Gas from grass: The bold plan which could end the fracking debate, and boost farming

A bold new scheme is in place which claims to be able to kill off the idea of fracking, give us a hugely-important source of sustainable energy - and boost the British farming community at the same time.

An end to fracking, a boost to farming, and a simple, easy way to replace one of our most important carbon-based energy sources?

No, this isn’t the latest dream of the modern-day alchemists trying to make cars which run on water. Instead, it’s the vision of Ecotricity, a British power company focusing on renewable sources of energy, who have a plan to make gas from grass – and turn it into a major new industry.

The firm, backed by millionaire businessman Dale Vince, has set its sights on providing a new, renewable source to replace the natural gas which currently comes from the (dwindling) North Sea reserves, as well as the likes of Norway and Qatar. Instead of drawing the gas from the bowels of the planet, Ecotricity claims that it can be created from grass on a large scale – and they have put into motion plans to build a new plant which will prove the concept.

Green gas mIll with tractor harvesting grass

The idea sounds simple: grass is grown and harvested, then broken down in a ‘anaerobic digester’ and thereafter turned into biomethane that – at least in theory – could be refined to a sufficient quality that it could be added straight into the existing natural gas network. That process of transformation should take just 45 days.

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The grass gas process

Vince has sunk £10 million into the project, which has recently received planning permission to build a prototype plant at Sparsholt College, near Winchester.

‘It’s become possible to make green gas and put it into the grid, in the same way we’ve been doing with green electricity for the last two decades,’ explains Vince.

‘The current way of doing that is through energy crops and food waste – but both have their drawbacks.

‘Through our research, we’ve found that using grass is a better alternative, and has none of the drawbacks of energy crops, food waste or fracking – in fact, it has no drawbacks at all.’


The research that Vince refers to is a report put out by the company looking at the viability of gas from grass.

‘We now have a more than viable alternative to fracking, which people have been fighting tooth and nail up and down the country to prevent,’ adds Vince.

‘It’s not too late, because fracking hasn’t started yet. We need a proper review of where Britain gets its gas from – we can either frack the countryside or we can grow the grass. It’s that simple.’

The company press release contains a mild threat aimed at the government, suggesting that the building of the new plant won’t go ahead without government subsidies: ‘[It] does depend on whether government energy policy will support this simple, benign and abundant energy source ,’ says Vince.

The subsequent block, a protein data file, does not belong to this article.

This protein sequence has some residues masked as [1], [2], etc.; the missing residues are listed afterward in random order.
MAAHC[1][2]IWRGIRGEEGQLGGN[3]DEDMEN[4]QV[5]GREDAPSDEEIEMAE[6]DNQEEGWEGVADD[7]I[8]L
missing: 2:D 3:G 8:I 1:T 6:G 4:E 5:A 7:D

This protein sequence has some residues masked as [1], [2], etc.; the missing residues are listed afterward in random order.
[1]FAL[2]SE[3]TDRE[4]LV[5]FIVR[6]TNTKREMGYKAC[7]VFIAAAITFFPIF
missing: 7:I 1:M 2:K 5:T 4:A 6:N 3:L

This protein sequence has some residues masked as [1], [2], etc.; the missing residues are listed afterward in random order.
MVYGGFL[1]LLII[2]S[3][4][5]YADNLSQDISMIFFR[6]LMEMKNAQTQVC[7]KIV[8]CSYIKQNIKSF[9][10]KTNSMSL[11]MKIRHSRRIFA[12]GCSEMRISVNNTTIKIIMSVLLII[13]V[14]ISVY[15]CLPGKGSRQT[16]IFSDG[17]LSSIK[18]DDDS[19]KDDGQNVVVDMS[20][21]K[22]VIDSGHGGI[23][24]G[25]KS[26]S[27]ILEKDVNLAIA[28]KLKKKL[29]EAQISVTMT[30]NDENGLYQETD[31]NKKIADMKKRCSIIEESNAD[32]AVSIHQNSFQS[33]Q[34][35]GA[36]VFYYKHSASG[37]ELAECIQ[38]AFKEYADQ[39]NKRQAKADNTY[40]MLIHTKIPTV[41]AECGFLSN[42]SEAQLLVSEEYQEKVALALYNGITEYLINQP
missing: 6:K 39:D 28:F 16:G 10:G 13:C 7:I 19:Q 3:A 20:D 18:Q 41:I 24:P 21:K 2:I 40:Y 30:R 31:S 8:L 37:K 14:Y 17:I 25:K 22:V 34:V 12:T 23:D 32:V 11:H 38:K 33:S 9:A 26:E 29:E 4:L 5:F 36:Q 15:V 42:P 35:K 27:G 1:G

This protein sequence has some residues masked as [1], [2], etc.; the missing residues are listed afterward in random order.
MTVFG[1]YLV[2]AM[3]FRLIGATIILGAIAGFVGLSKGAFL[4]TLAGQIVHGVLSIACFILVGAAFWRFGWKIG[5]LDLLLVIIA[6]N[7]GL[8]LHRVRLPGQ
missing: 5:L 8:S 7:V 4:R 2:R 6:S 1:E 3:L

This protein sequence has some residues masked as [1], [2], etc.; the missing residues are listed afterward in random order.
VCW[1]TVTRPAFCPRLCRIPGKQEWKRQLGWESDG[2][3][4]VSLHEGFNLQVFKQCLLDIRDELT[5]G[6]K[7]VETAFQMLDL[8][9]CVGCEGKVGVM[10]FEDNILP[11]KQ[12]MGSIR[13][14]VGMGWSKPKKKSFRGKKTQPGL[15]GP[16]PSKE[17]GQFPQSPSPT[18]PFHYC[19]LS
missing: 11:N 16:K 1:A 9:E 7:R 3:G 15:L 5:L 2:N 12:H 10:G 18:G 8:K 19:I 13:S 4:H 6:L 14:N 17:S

His case is backed up by words from Liberal Democrat MP Lynne Featherstone and Greenpeace’s chief scientist Doug Parr, the latter saying that, ‘as long as it’s not competing with food production, green gas like this project can be really helpful in getting the UK onto a cleaner and lower carbon path.’

3D Visualisierung Biogasanlage Stassfurt

Vince claims that agriculture will not be affected at all, point to figures suggesting that there are six million hectares of land across the country which are unsuitable for arable farming, but which can be used for grass. Should all that land be dedicated to producing gas via grass, Ecotricity claim that it could meet the needs of 97% of current gas usage in Britain – as well as providing a £7.5bn industry and ‘up to 150,000 jobs’.

More reliance on things being grown rather than imported will, of course, be good news for farmers – as the company’s press release points out: ‘making green gas from grass… will support food production by improving soils, create wildlife habitats, and allow farmers to financially diversify in the face of lost EU subsidies following Brexit.’

Fracking, Brexit and farming subsidies – there’s no denying that Ecotricity know the right buzzwords to use when trying to get their name out there. If they can prove to be as canny when it comes to getting this audacious scheme up and running, then there could be a lot of beneficiaries.

And once they’ve got this project cracked? It’ll be time for the company’s best brains to get working on that car which runs on water…